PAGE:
Earlier this week I noticed that one of my friends had made their Facebook profile photos no longer visible. I wasn’t sure if this was because they had put me on a restricted friend list or if they had simply removed their profile photos. I awkwardly asked my friend why I had been blocked from viewing his photos and he said that he blocked everybody so his boss wouldn’t see his less professional photographs. Unfortunately my friend didn’t understand the power of Facebook’s custom privacy settings.
Within a day or two, that same friend had been tagged in another photo which ultimately made it to my news feed. I immediately wondered why I was able to view a photo despite that individual’s effort to block his friends from viewing photos he had been tagged in. The reason it appeared in my news feed was that I share a number of friends in common with that individual and since multiple friends had been tagged in that album, I could see all the photos.
What if my friend had been tagged in a compromising situation though? Personally, I’m not going to judge this individual since I’ve known him since my childhood. Additionally, the photo that showed up in the feed showed him in a professional environment. What if he had been out partying though and I had been his boss? There’s the potential that a boss is connected to all of their subordinates. In turn any photos that multiple subordinates are tagged in would immediately show up in the news feed of the boss.
If those individuals were out partying and my friend was tagged in a compromising photo there is a chance that his boss could see the photo despite all of his privacy efforts. The reason is that all of his friends didn’t set the same privacy settings as my friend. I’ll call this the “Facebook peer group effect”. If you are connected to a group of individuals and your boss, a parent, or some other authoritative figure is also connected to that peer group, there is a good chance that a compromising photo of yourself will eventually make it into the feed.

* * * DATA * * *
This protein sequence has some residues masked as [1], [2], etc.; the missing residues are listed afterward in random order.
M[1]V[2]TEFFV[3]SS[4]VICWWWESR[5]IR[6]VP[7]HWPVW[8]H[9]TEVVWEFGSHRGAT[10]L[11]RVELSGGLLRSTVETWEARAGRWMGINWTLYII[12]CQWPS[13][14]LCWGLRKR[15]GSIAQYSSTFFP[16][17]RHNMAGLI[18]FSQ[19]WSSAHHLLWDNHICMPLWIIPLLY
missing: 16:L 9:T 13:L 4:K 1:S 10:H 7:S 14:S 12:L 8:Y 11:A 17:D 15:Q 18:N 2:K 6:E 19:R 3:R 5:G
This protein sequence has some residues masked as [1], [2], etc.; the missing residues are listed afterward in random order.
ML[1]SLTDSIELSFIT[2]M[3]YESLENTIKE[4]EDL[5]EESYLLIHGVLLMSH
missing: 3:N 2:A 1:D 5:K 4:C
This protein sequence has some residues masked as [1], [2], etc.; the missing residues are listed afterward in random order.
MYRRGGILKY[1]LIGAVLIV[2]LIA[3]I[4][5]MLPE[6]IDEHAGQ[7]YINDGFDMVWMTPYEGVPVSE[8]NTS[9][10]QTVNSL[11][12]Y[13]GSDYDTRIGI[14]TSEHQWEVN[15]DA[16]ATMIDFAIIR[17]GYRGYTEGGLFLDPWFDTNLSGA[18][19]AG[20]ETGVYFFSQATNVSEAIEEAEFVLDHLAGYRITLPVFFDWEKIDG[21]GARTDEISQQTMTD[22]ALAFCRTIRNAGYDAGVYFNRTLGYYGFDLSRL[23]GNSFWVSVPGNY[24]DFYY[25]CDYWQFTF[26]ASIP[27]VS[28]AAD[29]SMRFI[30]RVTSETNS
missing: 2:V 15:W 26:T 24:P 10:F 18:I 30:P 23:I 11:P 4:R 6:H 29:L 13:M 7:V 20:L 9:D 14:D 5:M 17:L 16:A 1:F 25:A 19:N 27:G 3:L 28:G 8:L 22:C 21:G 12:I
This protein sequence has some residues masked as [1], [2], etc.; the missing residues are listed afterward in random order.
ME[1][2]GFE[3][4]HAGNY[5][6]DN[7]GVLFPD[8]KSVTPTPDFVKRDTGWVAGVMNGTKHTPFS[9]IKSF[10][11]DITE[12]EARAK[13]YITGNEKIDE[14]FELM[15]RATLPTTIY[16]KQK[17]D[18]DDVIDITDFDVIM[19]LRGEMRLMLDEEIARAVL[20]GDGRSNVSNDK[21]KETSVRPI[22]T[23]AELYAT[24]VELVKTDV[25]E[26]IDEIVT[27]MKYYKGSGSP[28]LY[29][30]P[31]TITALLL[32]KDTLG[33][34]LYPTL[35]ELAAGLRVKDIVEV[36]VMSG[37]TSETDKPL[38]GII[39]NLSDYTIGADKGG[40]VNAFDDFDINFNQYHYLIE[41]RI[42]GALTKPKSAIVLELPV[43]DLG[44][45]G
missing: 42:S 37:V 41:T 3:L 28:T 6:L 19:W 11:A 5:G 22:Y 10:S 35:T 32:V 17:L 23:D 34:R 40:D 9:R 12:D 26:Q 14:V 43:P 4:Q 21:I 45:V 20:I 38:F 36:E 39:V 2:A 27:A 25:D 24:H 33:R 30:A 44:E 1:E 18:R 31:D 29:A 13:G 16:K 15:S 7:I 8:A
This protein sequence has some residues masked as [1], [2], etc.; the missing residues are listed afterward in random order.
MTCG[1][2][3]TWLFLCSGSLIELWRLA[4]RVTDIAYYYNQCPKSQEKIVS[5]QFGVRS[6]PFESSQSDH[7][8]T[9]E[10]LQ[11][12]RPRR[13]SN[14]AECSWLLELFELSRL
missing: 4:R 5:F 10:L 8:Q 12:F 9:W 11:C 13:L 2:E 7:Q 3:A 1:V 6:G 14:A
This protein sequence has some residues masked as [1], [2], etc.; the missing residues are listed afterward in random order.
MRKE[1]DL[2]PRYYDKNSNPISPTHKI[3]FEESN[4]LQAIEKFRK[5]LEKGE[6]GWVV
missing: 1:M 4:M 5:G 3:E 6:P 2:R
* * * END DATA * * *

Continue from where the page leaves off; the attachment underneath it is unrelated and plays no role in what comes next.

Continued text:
Unfortunately there is nothing you can do about it. All you can do is end your “friendships” with the specific peer group that tags you in photos and hopefully they will never tag you again. The even better alternative is to not place yourself in compromising positions. This is the new Facebook reality and it’s something that we are forced to consider on a daily basis.
The question that quickly arises is “can you protect people from themselves on Facebook?” While you can strive to portray a certain image on Facebook, there is a chance that you end up exposed despite all of your efforts to protect yourself. If two people have a large number of shared contacts, there is a good chance that they will be able to see many of each others’ photos despite custom privacy settings aimed at preventing such things.
Have you been tagged in a compromising Facebook photo? Is there a way to completely prevent this from happening? Is this a downside of the Facebook reality?